This can fool us into thinking our infants are awake. So we intervene, and, in doing so, we rouse our babies from sleep. We’ve caused a night waking! Alternatively, all that thrashing around can sometimes cause an infant to awaken himself. To some degree, we simply have to be patient.
One interesting theory is that babies twitch and move during sleep because their brains are busy testing and mapping out the connections between nerves and skeletal muscles (Peever and Fuller 2017). Another idea is that active sleep is protective. Young infants are at special risk for sleep-related breathing emergencies – emergencies believed to cause SIDS, or sudden infant death syndrome. So spending time in active sleep – a state in which babies are easily awakened – may help reduce this risk.
If you observe signs of these problems, or otherwise suspect that your child is in pain, be sure to consult with your doctor. For more information about bed-wetting, see this Parenting Science guide. Not every snore or snuffle is a sign of trouble. But in many cases, snoring is a symptom of obstructive sleep apnea, one the conditions mentioned above.
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In fact, sleep training (like the Ferber method) isn’t designed to treat fear and anxiety. So if you implement sleep training alone, you are effectively ignoring your child’s fears. And that can make things worse. Thus, it’s important to take an active role in teaching your child to overcome his or her fears.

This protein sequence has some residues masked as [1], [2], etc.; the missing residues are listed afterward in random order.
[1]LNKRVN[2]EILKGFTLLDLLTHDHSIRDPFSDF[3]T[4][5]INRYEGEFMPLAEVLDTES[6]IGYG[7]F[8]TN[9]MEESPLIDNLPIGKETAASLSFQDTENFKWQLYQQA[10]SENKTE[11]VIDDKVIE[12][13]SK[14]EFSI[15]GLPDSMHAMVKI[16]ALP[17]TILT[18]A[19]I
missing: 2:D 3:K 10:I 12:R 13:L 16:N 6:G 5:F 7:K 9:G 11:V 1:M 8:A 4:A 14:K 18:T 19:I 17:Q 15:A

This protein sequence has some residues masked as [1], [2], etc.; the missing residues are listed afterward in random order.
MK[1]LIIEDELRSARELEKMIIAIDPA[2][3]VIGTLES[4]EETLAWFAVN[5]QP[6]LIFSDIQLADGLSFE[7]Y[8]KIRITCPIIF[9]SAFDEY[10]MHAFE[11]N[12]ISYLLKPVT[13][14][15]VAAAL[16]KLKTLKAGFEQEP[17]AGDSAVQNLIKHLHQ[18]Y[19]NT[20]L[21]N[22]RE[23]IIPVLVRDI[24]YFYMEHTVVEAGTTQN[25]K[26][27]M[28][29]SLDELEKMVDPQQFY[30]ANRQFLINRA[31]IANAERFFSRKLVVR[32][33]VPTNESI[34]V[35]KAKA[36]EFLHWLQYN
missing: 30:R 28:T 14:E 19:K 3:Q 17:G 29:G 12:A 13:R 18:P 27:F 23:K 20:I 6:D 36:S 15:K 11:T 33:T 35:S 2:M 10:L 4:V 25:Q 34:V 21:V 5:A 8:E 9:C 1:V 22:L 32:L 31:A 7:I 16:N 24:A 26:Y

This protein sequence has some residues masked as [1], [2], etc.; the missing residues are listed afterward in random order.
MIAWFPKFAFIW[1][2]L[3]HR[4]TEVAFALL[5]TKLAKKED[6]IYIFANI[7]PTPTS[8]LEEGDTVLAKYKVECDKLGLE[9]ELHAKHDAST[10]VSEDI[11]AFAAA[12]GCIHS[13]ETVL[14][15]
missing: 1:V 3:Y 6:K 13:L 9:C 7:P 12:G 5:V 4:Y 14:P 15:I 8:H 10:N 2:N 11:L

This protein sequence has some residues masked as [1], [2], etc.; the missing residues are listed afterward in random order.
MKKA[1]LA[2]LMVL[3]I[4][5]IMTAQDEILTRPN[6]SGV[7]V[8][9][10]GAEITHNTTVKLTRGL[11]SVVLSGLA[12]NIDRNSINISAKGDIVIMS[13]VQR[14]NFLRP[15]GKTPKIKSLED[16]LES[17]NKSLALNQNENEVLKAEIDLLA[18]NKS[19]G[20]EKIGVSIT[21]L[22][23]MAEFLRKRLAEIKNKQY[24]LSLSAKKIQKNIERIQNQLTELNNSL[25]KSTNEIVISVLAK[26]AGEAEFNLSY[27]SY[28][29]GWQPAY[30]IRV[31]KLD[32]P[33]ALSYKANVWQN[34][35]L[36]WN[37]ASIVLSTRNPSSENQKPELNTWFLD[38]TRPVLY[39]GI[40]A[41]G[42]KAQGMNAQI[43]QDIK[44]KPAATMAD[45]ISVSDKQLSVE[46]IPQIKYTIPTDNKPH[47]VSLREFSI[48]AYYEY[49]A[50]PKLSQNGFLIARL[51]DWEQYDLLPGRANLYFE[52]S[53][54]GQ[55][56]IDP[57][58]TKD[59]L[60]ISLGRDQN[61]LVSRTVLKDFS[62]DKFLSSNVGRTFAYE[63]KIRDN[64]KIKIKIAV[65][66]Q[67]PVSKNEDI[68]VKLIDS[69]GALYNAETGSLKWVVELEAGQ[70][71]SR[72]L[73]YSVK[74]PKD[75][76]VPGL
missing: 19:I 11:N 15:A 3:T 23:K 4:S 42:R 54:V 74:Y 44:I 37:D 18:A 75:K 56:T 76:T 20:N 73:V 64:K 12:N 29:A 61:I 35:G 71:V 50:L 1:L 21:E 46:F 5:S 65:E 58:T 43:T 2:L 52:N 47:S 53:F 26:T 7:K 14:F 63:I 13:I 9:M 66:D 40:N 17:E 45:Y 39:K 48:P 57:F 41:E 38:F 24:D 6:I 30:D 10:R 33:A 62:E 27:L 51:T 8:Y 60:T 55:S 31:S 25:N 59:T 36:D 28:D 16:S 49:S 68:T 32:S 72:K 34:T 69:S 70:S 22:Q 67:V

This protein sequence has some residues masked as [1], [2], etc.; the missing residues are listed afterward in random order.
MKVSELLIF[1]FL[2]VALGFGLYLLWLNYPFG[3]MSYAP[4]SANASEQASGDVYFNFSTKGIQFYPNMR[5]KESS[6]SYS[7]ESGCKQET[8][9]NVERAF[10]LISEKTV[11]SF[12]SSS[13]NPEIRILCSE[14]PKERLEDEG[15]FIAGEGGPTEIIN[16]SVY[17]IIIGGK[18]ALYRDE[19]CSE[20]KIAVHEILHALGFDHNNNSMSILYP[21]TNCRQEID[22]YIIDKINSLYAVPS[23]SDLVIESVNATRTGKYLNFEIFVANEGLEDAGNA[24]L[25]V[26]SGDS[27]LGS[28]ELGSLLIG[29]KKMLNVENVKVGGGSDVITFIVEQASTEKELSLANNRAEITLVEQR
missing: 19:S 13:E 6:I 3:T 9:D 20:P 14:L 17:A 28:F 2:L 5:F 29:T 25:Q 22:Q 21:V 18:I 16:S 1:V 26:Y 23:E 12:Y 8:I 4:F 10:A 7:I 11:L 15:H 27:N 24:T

Being stressed-out during the day causes sleep problems at night. So pay attention to your child’s stressors. Reduce sources of stress, and help your child cope. For tips, see these Parenting Science articles: Both nightmares and night terrors can cause sleep disruption. But they are very distinct phenomena. Children having nightmares usually appear to be asleep.
But they are usually lying in bed, eyes closed. And they are relatively quiet. When they wake up, they may remember the nightmare. By contrast, children having night terrors often appear to be awake. They might scream, cry, or talk. The might open their eyes. They might sit up, or walk around.
If nightmares or night terrors are the problem, you need to learn more about them. For more information, see this Parenting Science article on nightmares and night terrors in children. For more evidence-based information, see this index to Parenting Science articles about sleep. Anders TF. 1978. Home-recorded sleep in 2- and 9-month old infants.